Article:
Egypt's golden sands have a story to tell.
The land of Pharaohs. The land of Pyramids. The land of a thousand secrets buried beneath the golden sands. Egypt is a treasure trove of history. A time capsule that tells the rise and fall of a people that created some of the most impressive constructions on the surface of the planet. Egypt is a pandora box of history.
From the heights of these pyramids, forty centuries look down on us. –Napoleon Bonaparte.
And already to people like Napoleon, and even travelers and rulers before him, ancient Egypt was a land beyond fascinating. It was already then, hundreds of years ago, a land of mysteries, secrets, and wonders.
We have explored the remnants of ancient Egypt hidden beneath its golden sands, but we have not understood its history which is more complicated and fascinating than what we are willing to acknowledge.
Egypt has much to offer, and its not just its wonderous pyramids, scattered across the country. It has more to offer than its mind-boggling temples, paying tribute to the gods and Pharaohs throughout history.
It is more than amazing and prosperous cities, some of which have not stood the test of time, as they became covered in Egypt’s fine sands; sands that have protected and cared for the most precious artifacts and monuments the ancient people that developed near the Nile built since time immemorial.
Egypt’s golden sands have a story to tell.
The very same sands that witnessed the rise of the first settlements of ancient Egypt also saw the civilization develop into a mighty, and imposing force. The same sands that saw the very first pyramids being built, saw them deteriorate and crumble to nature. The very same sands that saw the Sphinx being carved and painted in lush colors eventually would cover it protecting it for time to come.
The very golden sands of Egypt that saw Pharaohs rise to power, saw pharaohs become gods, as the people of Egypt worshiped and defied their rulers. Egypt’s golden sands saw mighty Pharaohs rise to power, saw them change history, and then pass on their rule to kings that would become deified as the golden sands stood guard.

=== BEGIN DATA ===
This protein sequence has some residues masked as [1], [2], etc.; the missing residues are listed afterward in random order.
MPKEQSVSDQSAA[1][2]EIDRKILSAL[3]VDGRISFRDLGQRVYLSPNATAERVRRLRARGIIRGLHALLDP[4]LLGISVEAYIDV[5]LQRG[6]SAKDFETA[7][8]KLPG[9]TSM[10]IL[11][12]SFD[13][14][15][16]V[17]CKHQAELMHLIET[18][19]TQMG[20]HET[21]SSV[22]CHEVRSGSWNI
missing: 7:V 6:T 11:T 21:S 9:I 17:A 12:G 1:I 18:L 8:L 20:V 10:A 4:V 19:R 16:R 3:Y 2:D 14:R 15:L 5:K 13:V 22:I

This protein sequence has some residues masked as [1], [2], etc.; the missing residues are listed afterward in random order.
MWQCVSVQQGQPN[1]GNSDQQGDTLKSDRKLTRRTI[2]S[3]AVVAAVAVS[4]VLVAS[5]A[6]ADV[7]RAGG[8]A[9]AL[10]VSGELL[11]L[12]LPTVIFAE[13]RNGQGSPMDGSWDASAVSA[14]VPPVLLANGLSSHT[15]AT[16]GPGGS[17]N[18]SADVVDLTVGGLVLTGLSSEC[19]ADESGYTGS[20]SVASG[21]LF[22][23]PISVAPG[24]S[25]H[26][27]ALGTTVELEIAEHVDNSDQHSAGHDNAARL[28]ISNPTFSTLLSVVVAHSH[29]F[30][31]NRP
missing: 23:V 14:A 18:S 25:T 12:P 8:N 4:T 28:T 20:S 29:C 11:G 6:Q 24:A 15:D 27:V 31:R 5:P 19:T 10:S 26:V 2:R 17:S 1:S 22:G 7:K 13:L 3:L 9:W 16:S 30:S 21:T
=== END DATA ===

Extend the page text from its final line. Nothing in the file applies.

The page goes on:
The sands of Egypt saw it all. The ancient civilization may long be gone, but evidence of their greatness is written in stone, and hidden beneath the surface.
We’ve dug out massive temples, evidence of pyramids that succumbed to time, and great cities that were lost to history. We saw underwater experts discover what were once prosperous cities, and saw them bring to light massive boats that were used to transport stones for the pyramids.
But the more we explore ancient Egypt, the more we understand the treasures it has to offer.
And while many discoveries that have been made offer unprecedented insight into parts of the ancient Egyptian history, we previously were unaware of, there are other discoveries that not only teach us new things but shroud everything we thought we knew about the ancient Egyptian civilization in a mysterious aura.
Egypt is more than just pyramids, pharaohs and mummies. Egypt has more to offer than incredible tales of mighty pharaohs building pyramids, temples and cities in the desert.
Ancient Egypt is an endless supply of historical treasures. After all, beneath its sands lay the remnants of a civilization unlike any other.
The Ancient Sphinx Workshop
One of the most famous pharaohs to rule over ancient Egypt was Tutankhamun. When his grandfather Amenhotep III ruler over Egypt, the Sphinx was already an established symbol. Evidence of that was discovered when archeologists were excavating an archaeological site called Gebel el-Silsila, where they discovered a treasure beneath the sand.
After excavating through the rubble, they came across a workshop of Sphinxes that dates back to the 18th Dynasty of ancient Egypt.
Inside this unique workshop, researchers discovered a plethora of unfinished statues. But one of them stood out from the rest.
It was a ram-headed Sphinx, chiseled from stone thousands of years ago. It was never finished. The ram-headed sphinx was left inside the workshop which was eventually forgotten. Nonetheless, its discovery tells us important things. Experts believe that the ram-headed Sphinx statue was commissioned by Amenhotep III and remained protected by Egypt’s golden sands for more than 3,000 years when archeologists finally revealed its secrets. During the reign of Amenhotep III, ancient Egypt went through a period of unprecedented prosperity and artistic splendor, and the country reached the peak of its artistic and international power. Amenhotep III was succeeded by his son who initially ruled as Amenhotep IV but then changed his own royal name to Akhenaten.
It is incredible to find that the ancient Egyptians had actually a workshop that was tasked with carving Sphinx statues. It means that the Sphinx remained an important symbol throughout ancient Egyptian history.
A 2,000-year-old Glider?
One of the strangest, most controversial discoveries made in Egypt was an artifact dating back to around 2,200 BC. It was a small wooden bird, with a wingspan that measures 180 mm (7.1 in). Dubbed the Saqqara bird, the intricately carved bird weighs no more than 39.12 g (1.380 oz).